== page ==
“Pluck your magic twanger Froggy.”
Smilin’ Ed McConnell.
Smilin’ Ed was the almost 300 pound host of a children’s radio and TV show of the 1940’s and 50’s sponsored by Buster Brown’s Shoes whose logo was a picture of a cross dressing juvenile delinquent named Buster Brown and his dog Tige (“That’s my dog Tige, he lives in a shoe! I’m Buster Brown look for me in there,too!!”).
I was always afraid of Smilin’ Ed. Imagine being a 5-year-old confronted by a 300 pound, gravelly voiced giant of a man called “Smilin Ed”.
Froggy gave me nightmares and I refused to ever wear Buster Brown shoes. My mother never understood why I would start screaming whenever I entered a shoe store. Even now I always check the insides of my shoes before putting them on.
Frogs still terrorize me.
While researching for something I was writing for the radical left-wing blog, I came across a list of universal laws. Rather than doling them out one by one I have collected some favorites along with my comments and attached them below.
News from Thailand:
The dollar continues its free fall against the baht. It is caused in part by inflows of capital from Thailand’s competitors in the agricultural commodities markets (primarily rice) who seek competitive advantage for their own rice exports.
It is also substantially affected by the general decline of the dollar against most major currencies. I do not expect this latter pressure to ease up until after the US mid-term elections. Between now and then, it is not in the Obama administration’s interest to strengthen the dollar. Since the cheap dollar benefits American exporters, it is one of the few economic stimulus options available to the administration in the face of congressional resistance to more aggressive approaches.
Should the Republicans take over either the House or Senate this November the dollar will probably continue its decline as the market realizes that it is not in the Republican Party’s interest to participate with the administration to stave off economic collapse on this president’s watch. If the Democrats retain power, the administration, freed from immediate election concerns, would probably find it beneficial to limit the dollar’s decline.
Pookie in Paradise:
(For those interested in a great YouTube clip of Pookie the Lion and Soupy Sales you can find it at: http://www.youtube.com/watch?v=kcb87xi8cVg).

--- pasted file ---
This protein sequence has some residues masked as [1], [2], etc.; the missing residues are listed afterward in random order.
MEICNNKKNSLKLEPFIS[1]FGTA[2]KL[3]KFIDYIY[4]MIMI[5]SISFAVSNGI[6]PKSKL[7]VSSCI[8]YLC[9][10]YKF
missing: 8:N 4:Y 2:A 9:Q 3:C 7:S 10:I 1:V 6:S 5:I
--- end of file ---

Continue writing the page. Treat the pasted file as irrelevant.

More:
Next week I plan to travel to Issan, to see a recently divorced friend’s new house. I hope also to be able to spend a few days in Chiang Mai as well and visit Choti, Gerry, Leo and Cordt all of whom I miss.
Issan is located in the northeast of Thailand and is considered by some to be that country’s version of Appalachia. It sends its children off to the big cities to find work, its girls for the most part to labor in the sex trades and its boys to compete with the Burmese and Khmer for the lowest paying jobs available.
Life these past two weeks have gotten quite predictable. Breakfast at the Cafe le Mar, a walk on the beck, a swim in the pool, play with the computer, eat dinner and sleep. On Wednesdays I attend my BBQ and on Fridays enjoy my three-hour massage. Today there was a rare skinny woman at the pool, a refreshing relief from the acres of slavic flesh that surround me while I do my laps.
Sometimes I just watch the human tides that ebb and flow along the beach by my condo.
At high tide the professional fisherman launch or land their small boats coming or going from their daily search for crustaceans. Their boats are fitted with rooster tails, long pipes with a propeller at one end and a gas motor on a gimbal at the other that enables the operator to raise and lower the propeller into the water to drive the boat through surf and sea. These are not the big Lycoming engines that propel the long tail boats along the Chao Phraya river in Bangkok but small trustworthy two-stroke gasoline engines. The boats are brightly painted although inevitably the paint is chipped and faded. As they go out they fly the colored flags that they use to mark the location of their nets.